No Natasha, if you want a baby and you’ve found the right person to have one with, chuck the contraception away and get on with it.

Finally, the financial reason you mention, which I assume will be something along the lines of, “we’re only renting a small apartment“, is just an excuse. Kids don’t give a stuff whether you’ve got a mortgage or a rental contract.

“All we are saying, is give pills a chance”

The infamous Sydney pirate, Peter Fitzsimons, jumps the shark today with this classic long bow to draw:

Not testing illegal drugs at music festivals is like the Vietnam War.

It’s not a parody. He starts by quoting John Kerry’s famous 1971 appearance before the Senate;

How do you ask a man to be the last man to die in Vietnam? How do you ask a man to be the last man to die for a mistake?

And then makes the comparison with young people taking illegal drugs whilst dancing to music;

How do we ask another festival-goer to die for want of instituting the very policy advocated by most of those on the front-line – the police, doctors, and emergency workers?

Of course, this is written in a left wing newspaper so the claim that most professionals back drug testing doesn’t need to be qualified or supported with data.

We’ve written about this previously and the false dichotomy being presented for political purposes.

Do your own research to discover quite how effective drug testing at festivals has been in other countries and, indeed, whether the news that the pill one has just purchased is going to be bad for you has much effect on people’s intention to consume it.

The nearest he gets to a nuanced argument is that, although drug testing isn’t that accurate currently, it will be one day so we should do it now so that we’re ready. Ok, Pete.

Meanwhile, let’s just have a minute’s silence for the 58,220 dead American men who probably would have much preferred to have gone to a music festival instead.

Bill’s Opinion

The great value Peter Fitzsimons brings to society is that, for any issue other than sports-induced head injuries, if you can’t be bothered to spend the time to work out what the best position is to take, take the opposite of Peter’s.

I bet we’re not

Perhaps Donald Trump has done something that’s ground for impeachment, maybe he hasn’t. I don’t know and nor do you.

One thing’s for certain, our generation’s Woodward and Bernstein are unlikely to be currently writing listicles for Buzzfeed.

A report in BuzzFeed alleges that Donald Trump instructed his former lawyer and fixer Michael Cohen to mislead Congress about his plans to build a Trump Tower in Moscow, a claim that has been denied by Trump’s personal attorney Rudy Giuliani.

Got any documents or other evidence to support that then?

The latest developments have stunned the political class in Washington D.C and provoked broad agreement that this is one of the biggest and most damaging news stories for Trump since Mueller’s investigation began.

Well, that’s not a high hurdle to leap, is it? Meuller has been dry-humping this investigation for longer than some of Trump’s marriages and has so far failed to find a smoking gun, or even a gun that’s recently given up smoking and is now weaning itself off vaping.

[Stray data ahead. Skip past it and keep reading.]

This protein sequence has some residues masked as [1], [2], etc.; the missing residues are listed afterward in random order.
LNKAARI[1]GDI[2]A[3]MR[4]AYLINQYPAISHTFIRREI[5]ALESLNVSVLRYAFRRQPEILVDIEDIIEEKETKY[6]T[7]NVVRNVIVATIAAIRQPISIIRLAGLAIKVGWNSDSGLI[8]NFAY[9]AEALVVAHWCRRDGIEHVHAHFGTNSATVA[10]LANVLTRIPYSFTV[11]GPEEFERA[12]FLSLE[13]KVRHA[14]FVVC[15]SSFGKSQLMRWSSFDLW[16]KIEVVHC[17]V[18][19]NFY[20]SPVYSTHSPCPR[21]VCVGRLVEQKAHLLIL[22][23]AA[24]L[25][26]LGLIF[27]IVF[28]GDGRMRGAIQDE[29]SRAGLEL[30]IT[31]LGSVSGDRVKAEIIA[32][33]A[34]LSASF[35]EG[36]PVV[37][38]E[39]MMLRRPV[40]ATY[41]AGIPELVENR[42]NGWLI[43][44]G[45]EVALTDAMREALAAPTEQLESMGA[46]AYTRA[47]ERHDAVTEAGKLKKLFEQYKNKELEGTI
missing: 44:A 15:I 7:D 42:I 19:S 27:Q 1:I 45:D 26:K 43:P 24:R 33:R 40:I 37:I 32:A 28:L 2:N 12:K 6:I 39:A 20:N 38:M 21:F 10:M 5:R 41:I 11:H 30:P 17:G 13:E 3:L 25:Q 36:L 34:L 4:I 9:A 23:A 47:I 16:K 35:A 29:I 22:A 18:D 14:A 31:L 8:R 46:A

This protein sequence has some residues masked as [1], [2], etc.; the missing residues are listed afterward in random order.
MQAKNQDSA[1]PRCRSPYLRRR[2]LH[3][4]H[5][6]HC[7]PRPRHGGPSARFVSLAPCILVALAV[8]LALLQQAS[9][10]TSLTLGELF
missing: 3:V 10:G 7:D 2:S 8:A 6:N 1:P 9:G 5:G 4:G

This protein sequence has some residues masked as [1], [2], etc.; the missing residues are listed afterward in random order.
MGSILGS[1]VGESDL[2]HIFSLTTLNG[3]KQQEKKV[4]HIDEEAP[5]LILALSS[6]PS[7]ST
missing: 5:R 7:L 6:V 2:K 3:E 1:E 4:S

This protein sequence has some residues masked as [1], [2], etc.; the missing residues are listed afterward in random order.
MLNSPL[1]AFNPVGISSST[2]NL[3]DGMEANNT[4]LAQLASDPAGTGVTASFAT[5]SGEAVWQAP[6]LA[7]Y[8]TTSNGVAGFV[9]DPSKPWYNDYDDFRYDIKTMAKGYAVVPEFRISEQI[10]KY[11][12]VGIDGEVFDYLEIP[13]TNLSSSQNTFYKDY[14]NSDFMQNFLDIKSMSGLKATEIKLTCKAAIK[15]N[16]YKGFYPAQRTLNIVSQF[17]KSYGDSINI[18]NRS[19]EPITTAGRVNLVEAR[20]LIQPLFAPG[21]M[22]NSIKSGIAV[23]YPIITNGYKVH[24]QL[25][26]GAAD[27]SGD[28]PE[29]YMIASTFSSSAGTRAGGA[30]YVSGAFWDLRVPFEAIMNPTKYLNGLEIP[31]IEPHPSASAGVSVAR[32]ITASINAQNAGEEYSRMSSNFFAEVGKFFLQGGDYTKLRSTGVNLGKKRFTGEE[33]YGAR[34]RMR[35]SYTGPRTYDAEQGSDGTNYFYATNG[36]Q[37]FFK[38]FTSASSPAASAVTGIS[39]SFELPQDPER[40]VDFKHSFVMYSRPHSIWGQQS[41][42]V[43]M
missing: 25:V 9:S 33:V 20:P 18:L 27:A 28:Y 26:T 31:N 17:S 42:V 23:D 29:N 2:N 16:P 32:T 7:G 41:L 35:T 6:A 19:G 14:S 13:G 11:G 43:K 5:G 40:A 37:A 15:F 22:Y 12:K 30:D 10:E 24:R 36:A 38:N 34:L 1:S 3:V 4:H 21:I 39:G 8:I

In a story attributing its reporting to two unnamed law enforcement officials, BuzzFeed reported late on Thursday night local time that Trump directed Cohen to lie to Congress about the Trump Tower Moscow negotiations.

The authors of the story have broken some of the most significant stories on the Trump-Russia beat, and their reporting has later been backed up by the courts.

Right, and those stories amounted to what, exactly? Excuse our cynicism but the Russia collusion story hasn’t rocked the world yet has it?

If the BuzzFeed story is correct, we are not only at another level, we are at impeachment.

The word “if” seems to be doing all the hard work there.

Bill’s Opinion

Trump may be guilty of something illegal.

Evidence would be nice though. You know, how investigative journalism used to work.

UPDATE: The impeachment excitement barely lasted half a day this time before being extinguished.

Is there a single journalist alive today who can describe the meaning of “confirmation bias”? Anyone?

Have we hit “peak” Sydney Morning Herald?

Quite possibly.

In the past few years, the world has finally started to wake up to the socially constructed ways in which some people are given an easier ride through life than others.

Here we go, which people?

Male privilege acknowledges how being a man means earning a higher wage than women, not being discriminated against because of their gender, and being far less likely to be sexually assaulted. And white privilege recognises the ongoing discriminations faced by people of colour in job opportunities, safety and every other part of life.

Ah, men. White men being the worst.

Those white men who do all the jobs with the high fatality and injury rates?

Yes, those but especially the ones who don’t binge eat;

But what about being thin? Is there an advantage, nay a privilege, associated with being slim in our society? It seems that yes, there is.